Energy Efficiency in Commercial Buildings

Energy Efficiency in Commercial Buildings

Energy usage tends to be greater in commercial buildings. Whether it’s a shop, factory, office, or warehouse, any business can benefit from making their premises more energy efficient. Energy efficiency reduces overhead costs while cutting pollution and carbon emissions. These are some practical ways to get started:

The Typical Commercial Site

In a typical office the powering of office equipment, lighting, heating, and cooling make up around 65 per cent of total energy usage. The rest of the energy usage can be attributed to ventilation, cooking, refrigeration, and water heating.

It can be beneficial to enlist professional electrical services to assess your power usage. Your electrician can perform checks to ensure that there’s no faulty wiring and make suggestions for energy usage improvement.

Conserving Energy in the Office

Conserving energy in the office often starts with empowering staff by providing guidelines and recommendations for optimal energy usage habits.

  • Standby for office equipment should be discouraged where possible. Leaving computers, printers, and copiers on standby consumes additional energy.
  • Cleaning out ventilation ducts ensures the ventilation system operates effectively. Using natural ventilation, such as open windows, can complement electric ventilation.
  • Make sure the office is well insulated and sealed. Double check your thermostat and try a lower temperature settings in winter. Just a couple of degrees can make a lot of difference to your electricity bill. For cooling in the warmer months, try ceiling fans rather than relying on air conditioning.
  • Choose energy rated appliances to cut electricity costs.
  • Always use energy efficient light bulbs. If possible we recommend installing LED fittings, which cost very little to run and require almost no maintenance. You should also develop a policy of switching off lights when not in use.

 Energy Efficiency for Factories

Large commercial spaces generally use a lot of electricity. While energy saving practices will differ from factory to factory, these practical strategies can assist with saving energy.

  • Make use of natural daylight where possible. Use skylights and plenty of windows to allow natural light to enter.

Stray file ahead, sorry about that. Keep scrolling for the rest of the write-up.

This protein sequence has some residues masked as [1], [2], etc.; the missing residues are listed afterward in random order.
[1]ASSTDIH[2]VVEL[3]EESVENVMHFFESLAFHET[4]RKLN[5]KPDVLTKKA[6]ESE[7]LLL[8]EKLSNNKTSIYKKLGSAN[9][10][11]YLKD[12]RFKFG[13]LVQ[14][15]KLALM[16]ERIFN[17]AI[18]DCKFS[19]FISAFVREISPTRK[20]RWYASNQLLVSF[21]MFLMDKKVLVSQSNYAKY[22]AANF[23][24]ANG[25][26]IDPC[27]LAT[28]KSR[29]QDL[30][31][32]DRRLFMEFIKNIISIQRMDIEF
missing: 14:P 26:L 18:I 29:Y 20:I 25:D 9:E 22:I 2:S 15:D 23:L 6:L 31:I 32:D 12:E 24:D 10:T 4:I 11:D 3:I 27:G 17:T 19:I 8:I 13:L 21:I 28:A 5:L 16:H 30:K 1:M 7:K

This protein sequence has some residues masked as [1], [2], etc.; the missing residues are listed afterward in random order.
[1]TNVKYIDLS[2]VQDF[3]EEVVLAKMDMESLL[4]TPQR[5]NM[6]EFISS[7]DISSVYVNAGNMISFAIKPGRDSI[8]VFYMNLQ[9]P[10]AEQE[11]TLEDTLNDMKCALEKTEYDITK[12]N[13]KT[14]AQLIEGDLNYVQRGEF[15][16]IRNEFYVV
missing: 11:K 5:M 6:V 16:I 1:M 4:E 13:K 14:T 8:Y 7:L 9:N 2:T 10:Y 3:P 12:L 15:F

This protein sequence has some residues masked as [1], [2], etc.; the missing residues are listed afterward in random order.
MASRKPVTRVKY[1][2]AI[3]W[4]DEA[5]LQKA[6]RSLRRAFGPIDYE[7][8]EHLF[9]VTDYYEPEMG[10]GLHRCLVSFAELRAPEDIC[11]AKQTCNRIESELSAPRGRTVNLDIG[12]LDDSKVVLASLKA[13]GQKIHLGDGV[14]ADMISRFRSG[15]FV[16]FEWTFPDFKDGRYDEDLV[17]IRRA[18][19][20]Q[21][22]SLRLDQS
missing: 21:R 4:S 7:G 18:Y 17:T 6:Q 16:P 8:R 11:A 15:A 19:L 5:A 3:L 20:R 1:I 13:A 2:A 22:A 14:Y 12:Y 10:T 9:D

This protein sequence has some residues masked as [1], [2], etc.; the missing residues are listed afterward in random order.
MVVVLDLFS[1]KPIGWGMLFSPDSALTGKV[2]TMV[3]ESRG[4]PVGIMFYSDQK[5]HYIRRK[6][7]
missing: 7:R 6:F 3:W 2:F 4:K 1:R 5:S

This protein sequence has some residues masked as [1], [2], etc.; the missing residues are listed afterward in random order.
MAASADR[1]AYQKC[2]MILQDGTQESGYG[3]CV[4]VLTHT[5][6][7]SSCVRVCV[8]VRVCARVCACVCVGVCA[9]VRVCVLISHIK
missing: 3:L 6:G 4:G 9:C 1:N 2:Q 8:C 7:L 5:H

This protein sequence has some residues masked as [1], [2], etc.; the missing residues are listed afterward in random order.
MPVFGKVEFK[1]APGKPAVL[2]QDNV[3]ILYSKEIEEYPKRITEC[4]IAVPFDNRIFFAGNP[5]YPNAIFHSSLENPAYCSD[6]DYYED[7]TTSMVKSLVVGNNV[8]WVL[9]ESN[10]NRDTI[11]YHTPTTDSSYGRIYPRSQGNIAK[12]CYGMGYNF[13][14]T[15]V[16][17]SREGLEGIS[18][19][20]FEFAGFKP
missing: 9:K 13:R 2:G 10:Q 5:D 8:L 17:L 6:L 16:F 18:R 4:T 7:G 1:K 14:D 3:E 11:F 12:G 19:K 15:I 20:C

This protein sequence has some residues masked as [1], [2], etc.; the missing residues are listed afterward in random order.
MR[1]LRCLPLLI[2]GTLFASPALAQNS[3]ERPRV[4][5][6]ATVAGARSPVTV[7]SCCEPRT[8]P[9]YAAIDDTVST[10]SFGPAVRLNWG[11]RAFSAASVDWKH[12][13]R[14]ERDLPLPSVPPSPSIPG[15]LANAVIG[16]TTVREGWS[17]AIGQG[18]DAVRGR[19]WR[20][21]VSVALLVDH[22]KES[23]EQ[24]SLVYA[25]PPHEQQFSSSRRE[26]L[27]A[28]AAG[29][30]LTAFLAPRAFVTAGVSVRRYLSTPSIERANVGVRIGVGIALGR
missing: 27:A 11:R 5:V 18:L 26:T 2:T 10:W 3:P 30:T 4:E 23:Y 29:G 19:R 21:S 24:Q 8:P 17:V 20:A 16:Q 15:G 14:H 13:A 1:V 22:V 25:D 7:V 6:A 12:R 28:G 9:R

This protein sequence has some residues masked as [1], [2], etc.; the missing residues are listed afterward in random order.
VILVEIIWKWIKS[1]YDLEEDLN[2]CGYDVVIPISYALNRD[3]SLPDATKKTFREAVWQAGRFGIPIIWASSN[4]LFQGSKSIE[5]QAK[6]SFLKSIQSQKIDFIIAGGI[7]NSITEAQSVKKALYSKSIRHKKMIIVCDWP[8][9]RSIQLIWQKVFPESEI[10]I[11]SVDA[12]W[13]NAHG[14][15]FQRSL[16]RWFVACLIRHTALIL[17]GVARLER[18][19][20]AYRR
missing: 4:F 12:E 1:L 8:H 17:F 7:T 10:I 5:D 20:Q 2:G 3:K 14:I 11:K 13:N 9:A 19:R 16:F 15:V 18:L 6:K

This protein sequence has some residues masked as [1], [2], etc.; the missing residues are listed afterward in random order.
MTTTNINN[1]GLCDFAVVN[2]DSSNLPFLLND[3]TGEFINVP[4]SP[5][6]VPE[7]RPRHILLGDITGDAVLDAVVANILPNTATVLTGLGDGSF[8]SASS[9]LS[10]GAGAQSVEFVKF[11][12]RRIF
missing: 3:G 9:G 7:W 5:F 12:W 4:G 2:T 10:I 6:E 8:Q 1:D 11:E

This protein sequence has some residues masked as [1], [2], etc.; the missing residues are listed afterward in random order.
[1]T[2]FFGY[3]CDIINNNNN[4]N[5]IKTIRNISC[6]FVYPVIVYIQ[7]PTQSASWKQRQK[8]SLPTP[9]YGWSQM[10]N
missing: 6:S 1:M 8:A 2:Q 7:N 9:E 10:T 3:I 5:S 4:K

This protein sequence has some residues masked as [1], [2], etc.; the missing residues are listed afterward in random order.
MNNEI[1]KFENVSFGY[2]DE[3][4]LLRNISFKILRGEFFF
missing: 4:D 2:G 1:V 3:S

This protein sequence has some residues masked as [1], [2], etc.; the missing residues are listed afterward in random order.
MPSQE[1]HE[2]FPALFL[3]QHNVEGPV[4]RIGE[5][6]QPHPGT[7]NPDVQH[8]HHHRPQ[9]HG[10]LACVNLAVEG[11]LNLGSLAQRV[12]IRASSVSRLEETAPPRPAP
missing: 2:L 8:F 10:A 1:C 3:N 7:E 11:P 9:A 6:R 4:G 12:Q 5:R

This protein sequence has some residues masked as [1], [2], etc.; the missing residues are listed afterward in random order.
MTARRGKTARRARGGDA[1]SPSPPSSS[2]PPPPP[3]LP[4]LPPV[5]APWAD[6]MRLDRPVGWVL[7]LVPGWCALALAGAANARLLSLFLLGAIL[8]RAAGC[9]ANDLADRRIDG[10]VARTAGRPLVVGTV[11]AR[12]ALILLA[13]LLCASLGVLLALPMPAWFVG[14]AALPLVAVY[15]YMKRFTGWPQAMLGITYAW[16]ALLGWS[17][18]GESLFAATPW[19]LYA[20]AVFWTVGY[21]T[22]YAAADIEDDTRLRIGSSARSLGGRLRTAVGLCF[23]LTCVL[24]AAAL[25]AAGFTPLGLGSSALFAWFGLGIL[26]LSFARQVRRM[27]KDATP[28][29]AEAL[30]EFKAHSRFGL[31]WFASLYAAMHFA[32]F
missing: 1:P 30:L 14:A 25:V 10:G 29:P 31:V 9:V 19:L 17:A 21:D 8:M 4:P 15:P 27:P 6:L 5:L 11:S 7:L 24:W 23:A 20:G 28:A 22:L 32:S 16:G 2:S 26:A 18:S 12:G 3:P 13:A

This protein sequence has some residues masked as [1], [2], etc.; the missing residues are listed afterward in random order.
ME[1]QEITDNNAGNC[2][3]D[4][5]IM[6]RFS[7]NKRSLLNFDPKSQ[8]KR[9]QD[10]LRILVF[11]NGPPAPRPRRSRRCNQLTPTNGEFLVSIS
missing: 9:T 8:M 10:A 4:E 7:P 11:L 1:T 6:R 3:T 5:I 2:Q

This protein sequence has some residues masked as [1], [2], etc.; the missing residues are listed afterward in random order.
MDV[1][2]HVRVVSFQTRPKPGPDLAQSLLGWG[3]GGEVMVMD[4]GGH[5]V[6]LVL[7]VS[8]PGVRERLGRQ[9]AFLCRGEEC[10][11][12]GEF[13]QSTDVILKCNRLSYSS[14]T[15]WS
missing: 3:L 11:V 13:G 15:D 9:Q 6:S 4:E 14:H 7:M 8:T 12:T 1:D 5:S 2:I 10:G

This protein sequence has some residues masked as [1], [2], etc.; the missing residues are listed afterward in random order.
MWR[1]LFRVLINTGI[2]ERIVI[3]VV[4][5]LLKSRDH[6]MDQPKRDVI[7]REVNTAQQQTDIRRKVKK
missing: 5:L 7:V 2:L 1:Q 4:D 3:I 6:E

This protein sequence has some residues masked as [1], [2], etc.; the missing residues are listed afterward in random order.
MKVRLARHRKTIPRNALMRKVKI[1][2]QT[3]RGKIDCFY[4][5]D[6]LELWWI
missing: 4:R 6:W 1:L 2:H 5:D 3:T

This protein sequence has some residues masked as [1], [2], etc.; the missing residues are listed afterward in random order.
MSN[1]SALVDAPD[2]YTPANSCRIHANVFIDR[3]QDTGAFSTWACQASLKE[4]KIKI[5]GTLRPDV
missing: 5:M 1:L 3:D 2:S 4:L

• Light non-critical areas selectively. Don’t over-light areas with little traffic or use. Use timers, key-lock switches, or occupancy sensor lightings
  • Reviewing  your factory’s equipment and machinery usage policy can significantly reduce energy usage on the factory floor. Many major manufacturers have saved millions of dollars by updating and reviewing the way they use their equipment.
  • In the right location, solar can be a great alternative energy source for factories and commercial sites.

Warehouses and Other Industrial Spaces

Warehouses tend to have areas that have a higher flow of traffic than other zones. Power usage can be reduced through the use of timed lighting or motion sensor lighting to reduce the need for manual switching on and off by staff.

Alternatively, automatic dimming lighting can be used in areas with skylights or plenty of natural lighting. These lighting devices automatically sense natural light and adjust lighting intensity. Narrow aisles are most efficiently lit with special lighting fixtures designed for narrow spaces. These can encourage better energy efficiency by eliminating the need for higher wattage lighting.

Reviewing routing and shelving processes to include storing frequently used items together which can further increase efficiency.

There are currently government incentives available for businesses looking to improve their energy efficiency. You can find out more here or contact us for an obligation free workplace energy assessment.

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